In an era dominated by artificial intelligence (AI), a recent collaboration between the National Institute of Standards and Technology (NIST) and its partners sheds light on the vulnerabilities inherent in AI systems. Titled “Adversarial Machine Learning: A Taxonomy and Terminology of Attacks and Mitigations (NIST.AI.100-2),” the report categorizes and details attacks that deliberately manipulate AI systems, emphasizing the absence of foolproof defenses.
Integrating into diverse aspects of society, AI systems are trained on massive datasets, ranging from autonomous vehicles analyzing road signs to chatbots processing online conversations. However, a critical challenge arises from the potential untrustworthiness of the data sources, leaving room for malevolent actors to corrupt the training process or manipulate AI behavior post-deployment.
The report identifies four major types of attacks: evasion, poisoning, privacy, and abuse. Evasion attacks aim to alter input after deployment, potentially causing misinterpretations in AI responses. Poisoning attacks occur during training, introducing corrupted data to influence AI behavior. Privacy attacks target sensitive information during deployment, while abuse attacks insert incorrect information from legitimate but compromised sources.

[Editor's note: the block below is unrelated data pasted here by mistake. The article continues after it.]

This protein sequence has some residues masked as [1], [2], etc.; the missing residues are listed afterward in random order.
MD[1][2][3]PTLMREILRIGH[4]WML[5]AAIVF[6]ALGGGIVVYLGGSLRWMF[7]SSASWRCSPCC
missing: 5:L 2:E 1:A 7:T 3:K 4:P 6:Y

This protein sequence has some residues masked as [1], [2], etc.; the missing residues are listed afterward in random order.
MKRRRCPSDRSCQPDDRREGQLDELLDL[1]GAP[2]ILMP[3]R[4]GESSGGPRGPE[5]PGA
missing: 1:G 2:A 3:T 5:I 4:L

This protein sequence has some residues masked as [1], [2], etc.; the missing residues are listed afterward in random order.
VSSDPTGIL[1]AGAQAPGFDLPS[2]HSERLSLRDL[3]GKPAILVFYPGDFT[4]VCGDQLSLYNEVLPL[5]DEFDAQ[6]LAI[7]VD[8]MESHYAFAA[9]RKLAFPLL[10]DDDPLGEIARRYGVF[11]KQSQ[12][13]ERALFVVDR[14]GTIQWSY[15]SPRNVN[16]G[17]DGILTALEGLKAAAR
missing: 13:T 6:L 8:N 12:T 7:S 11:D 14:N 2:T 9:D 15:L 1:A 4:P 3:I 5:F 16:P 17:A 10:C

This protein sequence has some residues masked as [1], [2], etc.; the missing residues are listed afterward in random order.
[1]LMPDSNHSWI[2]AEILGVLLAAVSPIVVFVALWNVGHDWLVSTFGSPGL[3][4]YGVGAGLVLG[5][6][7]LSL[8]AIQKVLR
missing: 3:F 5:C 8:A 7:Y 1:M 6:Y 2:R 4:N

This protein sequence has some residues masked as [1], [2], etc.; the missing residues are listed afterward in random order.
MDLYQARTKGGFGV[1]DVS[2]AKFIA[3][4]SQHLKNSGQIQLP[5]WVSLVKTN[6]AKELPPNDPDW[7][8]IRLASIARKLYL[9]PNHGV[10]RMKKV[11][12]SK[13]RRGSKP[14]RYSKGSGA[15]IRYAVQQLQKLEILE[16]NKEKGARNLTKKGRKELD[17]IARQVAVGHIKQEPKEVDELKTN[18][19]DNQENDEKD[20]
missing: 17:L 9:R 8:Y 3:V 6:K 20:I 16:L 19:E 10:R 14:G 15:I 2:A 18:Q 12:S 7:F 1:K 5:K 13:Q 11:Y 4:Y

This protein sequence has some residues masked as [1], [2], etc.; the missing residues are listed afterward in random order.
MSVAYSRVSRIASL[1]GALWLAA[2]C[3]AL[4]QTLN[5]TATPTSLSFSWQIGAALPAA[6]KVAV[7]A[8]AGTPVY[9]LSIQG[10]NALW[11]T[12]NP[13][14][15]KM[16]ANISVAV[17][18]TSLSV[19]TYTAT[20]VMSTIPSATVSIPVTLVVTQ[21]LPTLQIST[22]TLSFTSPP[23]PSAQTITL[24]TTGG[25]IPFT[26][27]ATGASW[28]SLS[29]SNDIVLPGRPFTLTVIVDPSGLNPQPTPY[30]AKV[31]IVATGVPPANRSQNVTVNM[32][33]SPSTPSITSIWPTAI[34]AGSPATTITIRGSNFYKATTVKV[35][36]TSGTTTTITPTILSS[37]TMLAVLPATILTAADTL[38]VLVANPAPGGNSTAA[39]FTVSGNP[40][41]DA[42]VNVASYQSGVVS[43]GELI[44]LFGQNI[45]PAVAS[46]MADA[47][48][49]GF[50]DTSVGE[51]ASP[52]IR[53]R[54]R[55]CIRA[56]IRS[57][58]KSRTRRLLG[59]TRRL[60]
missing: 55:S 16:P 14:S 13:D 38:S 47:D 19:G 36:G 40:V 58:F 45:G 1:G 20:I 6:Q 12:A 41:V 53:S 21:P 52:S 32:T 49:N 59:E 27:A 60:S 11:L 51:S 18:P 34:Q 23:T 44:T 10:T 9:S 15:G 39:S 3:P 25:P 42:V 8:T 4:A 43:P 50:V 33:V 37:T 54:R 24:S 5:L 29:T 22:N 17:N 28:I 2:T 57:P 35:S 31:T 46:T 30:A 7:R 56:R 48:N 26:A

The authors acknowledge the difficulty in devising foolproof defenses due to the sheer volume of training data, emphasizing the need for heightened awareness among AI developers and users. While the report provides an overview of attack types and potential mitigation approaches, it stresses that existing defenses lack robust assurances and encourages the community to develop more effective strategies.
As AI permeates our daily lives, understanding and addressing these vulnerabilities become paramount. The report serves as a critical resource, documenting the current landscape of adversarial attacks on AI and urging caution against unrealistic claims of foolproof AI protection. In the words of NIST computer scientist Apostol Vassilev, “If anyone says differently, they are selling snake oil.”
Read more in NIST’S NEWSROOM.